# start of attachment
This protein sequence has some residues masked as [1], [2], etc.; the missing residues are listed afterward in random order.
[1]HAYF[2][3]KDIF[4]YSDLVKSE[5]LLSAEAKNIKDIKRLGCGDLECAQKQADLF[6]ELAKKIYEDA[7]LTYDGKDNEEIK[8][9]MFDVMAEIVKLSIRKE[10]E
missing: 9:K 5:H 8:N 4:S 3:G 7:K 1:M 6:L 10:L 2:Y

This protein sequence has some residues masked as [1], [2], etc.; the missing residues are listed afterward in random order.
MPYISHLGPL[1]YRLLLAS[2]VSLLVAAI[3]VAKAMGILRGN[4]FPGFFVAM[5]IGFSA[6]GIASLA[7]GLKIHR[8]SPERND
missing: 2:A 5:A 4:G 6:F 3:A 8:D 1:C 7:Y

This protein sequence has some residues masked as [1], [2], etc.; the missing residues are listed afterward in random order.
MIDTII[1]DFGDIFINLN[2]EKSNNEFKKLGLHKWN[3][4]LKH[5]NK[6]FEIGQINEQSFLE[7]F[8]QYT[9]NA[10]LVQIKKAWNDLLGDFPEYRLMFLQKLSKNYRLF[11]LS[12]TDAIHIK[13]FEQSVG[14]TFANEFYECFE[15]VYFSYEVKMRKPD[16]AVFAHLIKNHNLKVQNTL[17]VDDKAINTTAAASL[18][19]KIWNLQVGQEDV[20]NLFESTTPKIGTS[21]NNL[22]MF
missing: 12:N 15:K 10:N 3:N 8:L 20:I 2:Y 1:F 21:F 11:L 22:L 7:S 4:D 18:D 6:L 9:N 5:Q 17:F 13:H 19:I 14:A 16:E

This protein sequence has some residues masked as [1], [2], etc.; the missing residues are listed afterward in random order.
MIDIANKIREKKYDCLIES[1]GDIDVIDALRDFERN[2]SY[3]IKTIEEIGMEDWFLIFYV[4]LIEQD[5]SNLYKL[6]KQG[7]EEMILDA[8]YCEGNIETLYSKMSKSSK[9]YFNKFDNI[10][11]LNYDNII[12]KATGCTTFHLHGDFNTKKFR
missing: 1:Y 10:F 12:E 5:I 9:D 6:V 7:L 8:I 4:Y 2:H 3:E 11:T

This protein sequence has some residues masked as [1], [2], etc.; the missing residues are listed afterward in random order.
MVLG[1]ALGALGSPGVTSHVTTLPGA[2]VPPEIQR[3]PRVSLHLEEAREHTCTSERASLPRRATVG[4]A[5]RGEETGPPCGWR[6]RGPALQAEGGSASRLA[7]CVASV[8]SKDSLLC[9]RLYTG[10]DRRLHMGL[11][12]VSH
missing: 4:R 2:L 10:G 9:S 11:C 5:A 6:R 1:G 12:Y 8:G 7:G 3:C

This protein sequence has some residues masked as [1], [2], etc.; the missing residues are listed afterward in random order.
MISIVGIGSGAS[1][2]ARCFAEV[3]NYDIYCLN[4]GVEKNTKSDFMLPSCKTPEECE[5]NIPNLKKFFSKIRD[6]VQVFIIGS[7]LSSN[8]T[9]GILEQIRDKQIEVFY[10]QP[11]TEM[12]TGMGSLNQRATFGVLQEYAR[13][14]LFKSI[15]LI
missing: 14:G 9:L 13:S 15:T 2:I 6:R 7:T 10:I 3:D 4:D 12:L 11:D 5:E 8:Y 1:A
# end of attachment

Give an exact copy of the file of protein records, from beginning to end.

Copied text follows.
This protein sequence has some residues masked as [1], [2], etc.; the missing residues are listed afterward in random order.
[1]HAYF[2][3]KDIF[4]YSDLVKSE[5]LLSAEAKNIKDIKRLGCGDLECAQKQADLF[6]ELAKKIYEDA[7]LTYDGKDNEEIK[8][9]MFDVMAEIVKLSIRKE[10]E
missing: 9:K 5:H 8:N 4:S 3:G 7:K 1:M 6:L 10:L 2:Y

This protein sequence has some residues masked as [1], [2], etc.; the missing residues are listed afterward in random order.
MPYISHLGPL[1]YRLLLAS[2]VSLLVAAI[3]VAKAMGILRGN[4]FPGFFVAM[5]IGFSA[6]GIASLA[7]GLKIHR[8]SPERND
missing: 2:A 5:A 4:G 6:F 3:A 8:D 1:C 7:Y

This protein sequence has some residues masked as [1], [2], etc.; the missing residues are listed afterward in random order.
MIDTII[1]DFGDIFINLN[2]EKSNNEFKKLGLHKWN[3][4]LKH[5]NK[6]FEIGQINEQSFLE[7]F[8]QYT[9]NA[10]LVQIKKAWNDLLGDFPEYRLMFLQKLSKNYRLF[11]LS[12]TDAIHIK[13]FEQSVG[14]TFANEFYECFE[15]VYFSYEVKMRKPD[16]AVFAHLIKNHNLKVQNTL[17]VDDKAINTTAAASL[18][19]KIWNLQVGQEDV[20]NLFESTTPKIGTS[21]NNL[22]MF
missing: 12:N 15:K 10:N 3:N 8:L 20:I 2:Y 1:F 21:F 11:L 22:L 7:S 4:D 18:D 6:L 9:N 5:Q 17:F 13:H 19:I 14:A 16:E

This protein sequence has some residues masked as [1], [2], etc.; the missing residues are listed afterward in random order.
MIDIANKIREKKYDCLIES[1]GDIDVIDALRDFERN[2]SY[3]IKTIEEIGMEDWFLIFYV[4]LIEQD[5]SNLYKL[6]KQG[7]EEMILDA[8]YCEGNIETLYSKMSKSSK[9]YFNKFDNI[10][11]LNYDNII[12]KATGCTTFHLHGDFNTKKFR
missing: 1:Y 10:F 12:E 5:I 9:D 6:V 7:L 8:I 4:Y 2:H 3:E 11:T

This protein sequence has some residues masked as [1], [2], etc.; the missing residues are listed afterward in random order.
MVLG[1]ALGALGSPGVTSHVTTLPGA[2]VPPEIQR[3]PRVSLHLEEAREHTCTSERASLPRRATVG[4]A[5]RGEETGPPCGWR[6]RGPALQAEGGSASRLA[7]CVASV[8]SKDSLLC[9]RLYTG[10]DRRLHMGL[11][12]VSH
missing: 4:R 2:L 10:G 9:S 11:C 5:A 6:R 1:G 12:Y 8:G 7:G 3:C

This protein sequence has some residues masked as [1], [2], etc.; the missing residues are listed afterward in random order.
MISIVGIGSGAS[1][2]ARCFAEV[3]NYDIYCLN[4]GVEKNTKSDFMLPSCKTPEECE[5]NIPNLKKFFSKIRD[6]VQVFIIGS[7]LSSN[8]T[9]GILEQIRDKQIEVFY[10]QP[11]TEM[12]TGMGSLNQRATFGVLQEYAR[13][14]LFKSI[15]LI
missing: 14:G 9:L 13:S 15:T 2:I 6:R 7:T 10:I 3:D 4:D 12:L 11:D 5:E 8:Y 1:A